Training for the High Lonesome
To really understand the value of a good mountain horse, I need to paint you a picture. Life in the backcountry is something many people will not experience and therefore aren’t able to understand. For those of you who have been there, you know.
You are miles away from the nearest city (many times hours in the saddle just to get to your vehicle only to have to drive several hours to get near to civilization, let alone help) which can be torture when you or your horse is injured; many times you don’t see another human being for days; you are faced with a great variety of terrain from flat open meadows to steep rocky cliffs, brush encrusted forest, or horse-burying bog; you encounter many different species of wildlife, from deer and elk, to moose, bear and cougars; and you are at the mercy of mother nature 24/7, who, like a woman, likes to change her mind very frequently.
So…life in the mountains can be a matter of life or death. Contrary then, to popular belief, a mountain horse is not ‘just a trail horse.’ By true definition a mountain horse is much more remarkable than this. A good mountain horse needs to be able to think. We call it ‘creating the thinking horse.’ He must be able to go against his instinctual desire to flee in the face of danger and to put total trust in his rider/companion, as well as his own abilities, regardless of the circumstances.
Horses in packstring must learn how to work together.
Also contrary to popular belief, the ‘pack horse’ may be your most important mount when in the wilderness, even over your riding horse. You can walk or hike to get where you’re going, but having an animal to carry all your gear through a myriad of terrain without breaking a thing, is sure a luxury! One can survive days on only water, but food is sure nice! And so is clean clothes, lodging, and a sleeping bag! If a packhorse goes lame or is injured, you may be sitting in camp for days, immobilized. So it is just as important that a pack horse is able to ‘think’ and not do something to jeopardize injury to himself, his teammates, or you.
Training a mountain horse begins from the ground up. Forming a trusting partnership doesn’t start once you get on their back. This is the least important aspect of training for me because by the time I get on their backs to ride, it is one of the easiest things I do. Those horses already know my body language and voice cues and have established trust and respect for me. Our first ride is usually just to get on and walk away. The most important aspects of training happen before this. Just as a child’s initial learning is so crucial between 0 and 5 years, so is a horse’s first steps of training laying the foundation for everything that is to come.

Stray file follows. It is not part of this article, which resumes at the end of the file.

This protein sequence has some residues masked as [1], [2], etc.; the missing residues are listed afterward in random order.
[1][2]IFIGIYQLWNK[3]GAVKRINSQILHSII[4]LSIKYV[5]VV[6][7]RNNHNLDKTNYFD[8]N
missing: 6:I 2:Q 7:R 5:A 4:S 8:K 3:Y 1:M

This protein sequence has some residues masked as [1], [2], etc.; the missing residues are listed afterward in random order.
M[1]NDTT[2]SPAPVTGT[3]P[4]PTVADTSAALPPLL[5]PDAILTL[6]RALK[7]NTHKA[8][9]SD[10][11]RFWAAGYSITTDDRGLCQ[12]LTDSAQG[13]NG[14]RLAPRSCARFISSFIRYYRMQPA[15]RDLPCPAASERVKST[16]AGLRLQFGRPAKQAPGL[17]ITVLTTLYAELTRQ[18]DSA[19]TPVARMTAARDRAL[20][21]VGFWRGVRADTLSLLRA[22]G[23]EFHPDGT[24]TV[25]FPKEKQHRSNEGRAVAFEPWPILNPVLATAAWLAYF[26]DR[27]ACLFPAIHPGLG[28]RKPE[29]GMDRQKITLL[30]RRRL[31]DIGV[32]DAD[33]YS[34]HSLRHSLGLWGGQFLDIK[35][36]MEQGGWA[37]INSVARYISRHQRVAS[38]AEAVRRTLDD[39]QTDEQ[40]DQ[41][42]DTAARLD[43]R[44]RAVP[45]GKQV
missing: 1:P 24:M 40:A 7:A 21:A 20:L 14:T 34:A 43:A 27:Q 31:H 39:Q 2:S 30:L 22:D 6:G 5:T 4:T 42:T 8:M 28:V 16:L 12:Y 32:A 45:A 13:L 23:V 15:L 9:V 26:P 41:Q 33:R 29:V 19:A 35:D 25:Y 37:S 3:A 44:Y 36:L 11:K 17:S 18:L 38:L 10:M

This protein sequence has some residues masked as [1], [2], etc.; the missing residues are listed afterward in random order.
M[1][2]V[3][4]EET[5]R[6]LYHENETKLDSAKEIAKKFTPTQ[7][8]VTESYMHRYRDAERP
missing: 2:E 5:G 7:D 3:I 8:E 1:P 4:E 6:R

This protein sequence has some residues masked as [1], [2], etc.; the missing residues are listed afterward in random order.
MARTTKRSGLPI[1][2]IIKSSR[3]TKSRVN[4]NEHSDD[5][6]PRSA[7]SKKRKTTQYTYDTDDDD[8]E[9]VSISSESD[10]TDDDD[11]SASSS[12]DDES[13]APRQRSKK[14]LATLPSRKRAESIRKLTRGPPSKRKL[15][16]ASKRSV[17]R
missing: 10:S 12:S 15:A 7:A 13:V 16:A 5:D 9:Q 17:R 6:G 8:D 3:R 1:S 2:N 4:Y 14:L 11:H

Her horse, Stella, helps Brenda hang a highline in the backcountry.
Some key aspects to laying a good foundation are:
Developing a good mountain horse takes time. It’s not just about going riding or being on its back, it’s about spending time.
Establishing body language that you and your horse can understand. Understanding how a horse thinks and behaves is important. You need to be able to communicate clearly with your horse.
A clinic participant develops trust, respect and communication in the round pen.
Especially in the backcountry, being able to communicate verbally to your horse is very important. Being on the side of a steep cliff on a nervous horse and calming him with your voice, or having a pack string of 11 horses and being able to talk to the 9th one in line is pretty cool! It can also be a matter of life or death!
Decide who is Alpha. YOU need to be a leader to your horse. A confident, clear and fair leader is someone that your horse is going to want to follow. Being in a situation or terrain that is unfamiliar or even scary to the horse, the horse needs to look to you for direction instead of going back to his natural instinct to flee.
Respect and Trust
Create an environment for mutual respect and trust. Every situation you encounter will go back to …does your horse respect and trust you. Being able to communicated clearly to your horse and showing him/her that you are a responsible leader is the start of a good relationship.
Learning to work as an individual and as a team. A mountain horse must develop his skills operating on his own as well as be very aware of what’s going on around him. Stimulate!
Introducing your horse to new things and situations and leading them through them safely and calmly will increase your horse’s confidence in himself and you.
A horse gets used to camp life.
In the backcountry we rely on our horses for survival as much as they rely on us. It is truly a unique partnership that is not forged elsewhere. Because of the exposure to so many different elements and experiences a true mountain horse is going to be a good, reliable mount whatever discipline you go into. With the phenomenal foundation that a mountain horse receives, their mind is balanced and they easily adapt to new surroundings, situations and requirements.
Article written by Brenda Murdock and featured in the Dec 2010/Jan 2011 edition of the Canadian Cowboy Magazine.